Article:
To compliment my fitness certifications, I recently decided to add a Nutrition and Wellness Consultant certification to my resume. I am so glad I did because I’ve learned so much about nutrition and wellness and I think there are some really great things I can share with you!
One thing I hear all the time is that eating healthy is so much more expensive than eating less healthy. Let me tell you, that is just untrue! You can definitely eat healthy on a budget and, in fact, you can even save money just by choosing healthier options. The trick is to know how to approach the supermarket and not get sucked into the gimmicks. Often there are products on the market that purport to be healthy when either they aren’t that healthy for you or they are but you pay so much more than you need to for a healthy option. I’ve put together a few tips and tricks to know how to shop for nutritious food.
Use a list! This is my number one rule for everyone. Make a list and stick to it. You won’t be tempted to veer off your healthy eating goals if you strictly follow your list. Plus, you’ll save money by not buying unnecessary items.
Meal plan in advance. Hand-in-hand with a list is meal planning. Your list will be so easy to write if you already have a good idea of all the healthy meals you plan to make. Spend a few minutes mapping out what meals you like and then write down all the ingredients. Check out some of my favorite healthy recipes here or make an investment in yourself and stick to my Clean Eating Plan (breakfast, lunch, dinner and snacks included!).
Buy local and in-season food. These foods tend to be less expensive because you don’t have to pay for high shipping costs from faraway places and they are easily grown close by.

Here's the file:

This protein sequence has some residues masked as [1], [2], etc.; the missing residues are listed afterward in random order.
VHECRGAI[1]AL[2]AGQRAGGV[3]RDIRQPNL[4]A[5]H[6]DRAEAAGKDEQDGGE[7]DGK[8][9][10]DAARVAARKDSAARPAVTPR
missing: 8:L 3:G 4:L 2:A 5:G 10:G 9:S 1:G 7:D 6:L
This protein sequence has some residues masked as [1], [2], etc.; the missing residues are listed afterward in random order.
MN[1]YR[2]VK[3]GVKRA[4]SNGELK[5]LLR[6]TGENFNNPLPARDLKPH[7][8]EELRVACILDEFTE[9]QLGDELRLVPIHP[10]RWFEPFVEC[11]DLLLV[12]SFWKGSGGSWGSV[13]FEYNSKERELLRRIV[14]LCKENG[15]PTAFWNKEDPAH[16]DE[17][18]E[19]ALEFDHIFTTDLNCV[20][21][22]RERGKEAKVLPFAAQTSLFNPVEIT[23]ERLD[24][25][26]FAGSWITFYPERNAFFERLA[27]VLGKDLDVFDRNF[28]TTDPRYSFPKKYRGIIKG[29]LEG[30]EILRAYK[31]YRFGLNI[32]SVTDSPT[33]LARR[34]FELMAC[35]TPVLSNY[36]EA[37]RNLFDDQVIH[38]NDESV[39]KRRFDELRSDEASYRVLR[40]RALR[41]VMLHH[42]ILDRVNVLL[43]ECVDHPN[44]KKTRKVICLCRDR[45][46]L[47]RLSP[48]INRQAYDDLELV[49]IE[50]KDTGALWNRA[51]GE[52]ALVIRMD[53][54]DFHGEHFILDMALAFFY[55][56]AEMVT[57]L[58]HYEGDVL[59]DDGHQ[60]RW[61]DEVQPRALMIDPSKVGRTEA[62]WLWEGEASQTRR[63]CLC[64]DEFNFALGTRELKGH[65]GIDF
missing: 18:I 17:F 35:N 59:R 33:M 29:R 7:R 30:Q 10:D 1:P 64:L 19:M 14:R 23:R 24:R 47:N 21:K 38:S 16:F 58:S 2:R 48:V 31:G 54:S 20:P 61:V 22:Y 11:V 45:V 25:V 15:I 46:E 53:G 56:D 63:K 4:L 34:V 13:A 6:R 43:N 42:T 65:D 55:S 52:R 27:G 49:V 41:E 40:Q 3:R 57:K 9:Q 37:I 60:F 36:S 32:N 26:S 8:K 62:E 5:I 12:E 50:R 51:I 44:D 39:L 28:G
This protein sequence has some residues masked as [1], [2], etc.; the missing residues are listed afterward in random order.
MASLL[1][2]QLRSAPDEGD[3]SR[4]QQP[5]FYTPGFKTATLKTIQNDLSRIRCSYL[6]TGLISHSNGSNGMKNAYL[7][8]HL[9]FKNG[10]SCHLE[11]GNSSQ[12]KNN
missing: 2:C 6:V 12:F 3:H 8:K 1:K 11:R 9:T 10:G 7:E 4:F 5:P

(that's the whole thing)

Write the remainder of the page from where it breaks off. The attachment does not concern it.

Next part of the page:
Look at the ingredients and nutrition panel on foods. Don’t rely on marketing claims alone. Compare total calories, fat, sodium and sugar in all packaged foods.
Try to buy only the amount that you will need for yourself or family. Look at “use by” and “sell by dates” to avoid wasting food.
Try to stay in the perimeter of the grocery store. The freshest and healthiest foods tend to be along the outside perimeters while the more packaged and processed foods are usually in the aisles. Sticking to the produce, dairy and meat and seafood sections helps you stick with your goals. In the aisles look for whole grains like rice and quinoa, whole wheat breads and pastas, beans and legumes and healthier condiments like salsa and sriracha.
Pick healthy staples. Having healthy options on hand will get you through a pinch and avoid the takeout fiasco. Here are some good suggestions: fat-free or low-fat milk, yogurt and cheeses; olive oil; eggs; whole-grain breads; low-fat flour tortillas; plain cereals and oatmeal; whole-grain rice and pasta; fresh, frozen or canned fruits packed in juice; fresh or frozen vegetables; dried or canned beans or peas; skinless chicken breast; fish; lean beef or pork.
Yes to all of this! I always go food shopping with a list and a plan – otherwise I wander around aimlessly, and come home with all sorts of random stuff.. then a few days later I think, “What dinners can I make this week??”
Excellent workout as always. It's challenging, fun and easily one of my favorite workouts!
Fantastic class! Great technique pointers. Always new exercises to challenge oneself!
I am excited to take classes with Brittany in person this summer! I have followed Brittany online for some time. I particularly like the Barre and Pilates workout videos. Her workout techniques reflect current thinking and best practices. She supports all levels of fitness. Definitely worth a try!
Brittany is the BEST. She is inspirational, motivational and innovative. No two classes are ever the same. I'm sad when the summer classes end, but I'm looking forward to checking out her online classes this fall and winter.
My wife and I decided to give Balance Barre Fitness a try and we were not disappointed. We thought the classes would be pretty easy but were surprised at how rigorous they were. The class was great for working on our coordination and core strength. I don't get to many ...